It’s hardly the first time a city trying to put its best face forward has shown instead how ugly it can be.
Even as the opening ceremony for the 2014 Winter Olympics in Sochi is choreographed — with its heartwarming message of peace, love and brotherhood — the city is trying to purge its streets of stray dogs, poisoning, capturing and killing them so it can project a clean, safe and pleasant image.
Despite publicly backing off from plans to do so last year, the city of Sochi has hired a private company to kill as many of its stray dogs as possible before the games, according to an ABC News report, based on an interview with the owner of the company hired to kill the dogs
Alexei Sorokin, while declining to comment on how many strays have been exterminated so far, was more than willing to talk about the dangers they pose:
“Imagine, if during an Olympic games, a ski jumper landed at 130 kilometres an hour and a dog runs into him when he lands. It would be deadly for both a jumper and for the stray dog,” he said.
Yes, the odds for that happening — landing upon a dog upon completion of a ski jump — have got to be pretty high.
It’s not the first time a city has tried to purge its streets of all things unsightly and embarassing before international attention comes its way.
Stray dogs have been rounded up at previous Olympics, and soccer championships. In America, cities hosting political conventions have corraled their homeless to keep them out of the sight of visitors. And before yesterday’s hardly-worth-the-wait Super Bowl, officials in New York and New Jersey sought to crack down on packs of prostitutes they said were streaming into the area for the big event.
All those things cost money, often taxpayer money, so residents end up footing the bill for a city’s superficial makeover — all so a city can deceive the rest of the world for a week or two.
That’s what it really is, deception — covering up its real face, putting on enough make-up so we can’t see its pimples, disguising, erasing, incarcerating or restricting the movements of those who might embarass it. Instead of addressing real problems, the city spends money on temporarily covering them up.
Then, to justify it all, they have to spin some more, often turning to fear tactics to do so.
The strays in Sochi might bite people, or might have rabies, or might bump into ski jumpers falling from the sky, officials say. So they’re being “culled,” which means killed, but sounds better. The dogs have broken no laws – other than being unwanted and unloved – but they’re getting the death penalty anyway.
“I am for the right of people to walk the streets without fear of being attacked by packs of dogs … Dogs must be taken off the streets even if that means putting them to sleep,” said Sorokin, who says he is performing a needed public service. He described his company, which generally uses poisons and traps to rid the streets of dogs, as the largest of its kind in Russia.
What’s really behind such purgings – whether it’s killing stray dogs, rounding up hookers, or cordoning off the homeless – isn’t civic pride. If it were civic pride, we’d be working on fixing the problem. When we’re working only on the appearance, it’s civic vanity.
Just as stray dogs haven’t suddenly become a bigger problem in Sochi, there’s no proof — despite the pronouncements of city and state officials — that prostitution surges to dangerous proportions during Super Bowls. There might be more arrests during Super Bowls, but there generally are when law enforcement cracks down.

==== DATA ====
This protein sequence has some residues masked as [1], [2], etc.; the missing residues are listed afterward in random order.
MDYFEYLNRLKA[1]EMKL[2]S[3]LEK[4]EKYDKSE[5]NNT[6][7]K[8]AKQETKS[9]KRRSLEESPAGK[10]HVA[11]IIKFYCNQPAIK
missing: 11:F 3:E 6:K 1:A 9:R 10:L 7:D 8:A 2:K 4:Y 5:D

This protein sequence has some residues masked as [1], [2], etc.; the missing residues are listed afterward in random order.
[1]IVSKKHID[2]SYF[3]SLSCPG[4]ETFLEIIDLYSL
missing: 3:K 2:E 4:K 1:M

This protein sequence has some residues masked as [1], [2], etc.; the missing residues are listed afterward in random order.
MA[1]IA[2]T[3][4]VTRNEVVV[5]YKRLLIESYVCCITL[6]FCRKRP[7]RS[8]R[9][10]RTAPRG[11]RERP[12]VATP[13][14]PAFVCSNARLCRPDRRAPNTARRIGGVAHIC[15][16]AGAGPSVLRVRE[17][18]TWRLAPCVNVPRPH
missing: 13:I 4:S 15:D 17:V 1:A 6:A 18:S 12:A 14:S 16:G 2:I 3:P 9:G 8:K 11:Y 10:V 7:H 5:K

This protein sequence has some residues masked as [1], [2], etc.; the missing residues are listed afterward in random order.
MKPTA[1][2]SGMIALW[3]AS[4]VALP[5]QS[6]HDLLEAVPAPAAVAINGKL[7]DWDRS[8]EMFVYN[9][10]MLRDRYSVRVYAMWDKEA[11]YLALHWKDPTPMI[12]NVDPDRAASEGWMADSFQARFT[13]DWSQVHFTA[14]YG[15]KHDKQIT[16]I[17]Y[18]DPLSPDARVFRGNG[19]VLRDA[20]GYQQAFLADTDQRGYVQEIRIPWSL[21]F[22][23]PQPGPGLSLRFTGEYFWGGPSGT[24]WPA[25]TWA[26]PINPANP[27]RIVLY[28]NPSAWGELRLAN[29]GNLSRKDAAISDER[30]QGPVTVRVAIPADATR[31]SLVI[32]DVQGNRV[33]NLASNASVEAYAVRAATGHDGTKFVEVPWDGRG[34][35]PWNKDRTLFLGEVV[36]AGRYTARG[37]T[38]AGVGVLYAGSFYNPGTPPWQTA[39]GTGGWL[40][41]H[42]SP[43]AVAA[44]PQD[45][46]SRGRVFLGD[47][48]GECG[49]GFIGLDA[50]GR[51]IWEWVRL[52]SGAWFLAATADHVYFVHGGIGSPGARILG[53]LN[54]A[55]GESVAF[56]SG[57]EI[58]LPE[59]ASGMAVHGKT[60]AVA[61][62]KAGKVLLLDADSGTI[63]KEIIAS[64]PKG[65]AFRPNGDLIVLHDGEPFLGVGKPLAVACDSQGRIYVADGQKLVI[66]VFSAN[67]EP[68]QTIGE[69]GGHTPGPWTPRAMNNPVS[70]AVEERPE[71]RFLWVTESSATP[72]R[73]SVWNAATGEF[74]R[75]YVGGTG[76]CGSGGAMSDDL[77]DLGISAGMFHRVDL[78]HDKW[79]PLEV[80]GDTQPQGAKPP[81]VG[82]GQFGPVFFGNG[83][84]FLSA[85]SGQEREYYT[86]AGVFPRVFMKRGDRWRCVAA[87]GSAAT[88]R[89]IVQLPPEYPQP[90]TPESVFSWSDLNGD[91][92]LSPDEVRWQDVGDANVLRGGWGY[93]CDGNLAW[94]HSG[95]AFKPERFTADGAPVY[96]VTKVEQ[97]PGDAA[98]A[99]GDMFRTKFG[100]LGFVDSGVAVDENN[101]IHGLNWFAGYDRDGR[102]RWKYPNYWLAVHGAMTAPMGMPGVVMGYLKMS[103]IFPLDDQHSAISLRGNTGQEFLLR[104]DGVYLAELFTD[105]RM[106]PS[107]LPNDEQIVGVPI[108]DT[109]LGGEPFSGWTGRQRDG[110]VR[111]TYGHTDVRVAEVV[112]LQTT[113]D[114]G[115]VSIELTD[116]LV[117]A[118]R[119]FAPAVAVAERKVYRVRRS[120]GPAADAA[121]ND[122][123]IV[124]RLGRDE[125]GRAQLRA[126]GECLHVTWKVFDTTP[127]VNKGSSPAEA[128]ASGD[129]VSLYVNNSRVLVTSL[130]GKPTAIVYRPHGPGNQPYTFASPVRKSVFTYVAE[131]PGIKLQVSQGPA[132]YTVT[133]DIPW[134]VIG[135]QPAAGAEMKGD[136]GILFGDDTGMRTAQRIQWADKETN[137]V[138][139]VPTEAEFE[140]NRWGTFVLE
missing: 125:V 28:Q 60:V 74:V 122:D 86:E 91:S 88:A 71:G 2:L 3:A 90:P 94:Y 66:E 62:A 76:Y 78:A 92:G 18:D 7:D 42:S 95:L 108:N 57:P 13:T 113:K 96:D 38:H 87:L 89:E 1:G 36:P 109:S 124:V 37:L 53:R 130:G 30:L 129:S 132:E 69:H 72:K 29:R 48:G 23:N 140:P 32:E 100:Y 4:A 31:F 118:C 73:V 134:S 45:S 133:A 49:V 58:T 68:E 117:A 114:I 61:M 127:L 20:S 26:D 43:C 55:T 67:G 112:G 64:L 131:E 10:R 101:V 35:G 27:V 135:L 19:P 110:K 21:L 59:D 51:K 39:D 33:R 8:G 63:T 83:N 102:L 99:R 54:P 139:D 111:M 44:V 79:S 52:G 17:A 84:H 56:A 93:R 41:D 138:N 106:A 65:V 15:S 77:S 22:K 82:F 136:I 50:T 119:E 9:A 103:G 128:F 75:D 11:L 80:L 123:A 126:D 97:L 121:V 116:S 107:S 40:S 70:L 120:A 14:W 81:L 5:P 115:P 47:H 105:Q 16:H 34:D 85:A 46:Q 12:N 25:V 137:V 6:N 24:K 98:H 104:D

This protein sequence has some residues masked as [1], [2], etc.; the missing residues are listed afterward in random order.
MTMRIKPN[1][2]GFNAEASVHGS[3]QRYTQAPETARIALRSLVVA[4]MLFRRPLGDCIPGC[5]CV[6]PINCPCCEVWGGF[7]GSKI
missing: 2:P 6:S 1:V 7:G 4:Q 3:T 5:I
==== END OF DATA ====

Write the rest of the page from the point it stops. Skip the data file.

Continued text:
Even an advocate for victims of trafficking noted last week that New York and New Jersey, by cracking down on prostitution during the Super Bowl, weren’t solving any problems — and maybe were even doing a disservice.
“The annual oversimplification of the issue, in which we conflate all prostitution with trafficking, and then imply that arrest equals solution, does a disservice to year-round efforts to genuinely assist survivors of trafficking — with emergency housing, medical care and other crucial services,” Kate Mogulescu, founder and supervising attorney of the Trafficking Victims Advocacy Project at the Legal Aid Society, wrote in last week’s New York Times.
“When the discussion is dominated by fear-mongering, we fail to meaningfully address the actual causes of human trafficking. Remove the guise of ‘preventing’ human trafficking, and we are left with a cautionary tale of how efforts to clean up the town for a media event rely on criminalizing people, with long-lasting implications for those who are then trapped in the criminal justice system.”
There are better ways to fight crime, conquer homelessness and combat stray dog problems — none of which are quick fixes, none of which are simply cosmetic, all of which involve, as a first step, getting past the mindset expressed by Sorokin in Soshi.
“Let’s call things by their real name,” he said. “These dogs are biological trash.”
(Photo: A stray dog and its puppy outside Sochi; by Alexander Zemlianichenko / Associated Press)
Posted by John Woestendiek February 3rd, 2014 under Muttsblog.
Tags: attention, biological trash, capture, civic pride, civic vanity, clean up, cosmetic, crime, cull, culling, deception, dogs, extermination, hiding, homeless, kill, killing, law enforcement, new jersey, new york, olympics, poison, prostitutes, quick fix, russia, shelters, Sochi, spotlight, stray dogs, strays, super bowl, sweeps, trafficking
The news report above is one that critics of the Humane Society of the United States want you to see — so much so that they’ve launched a campaign to get it placed on as many websites as possible.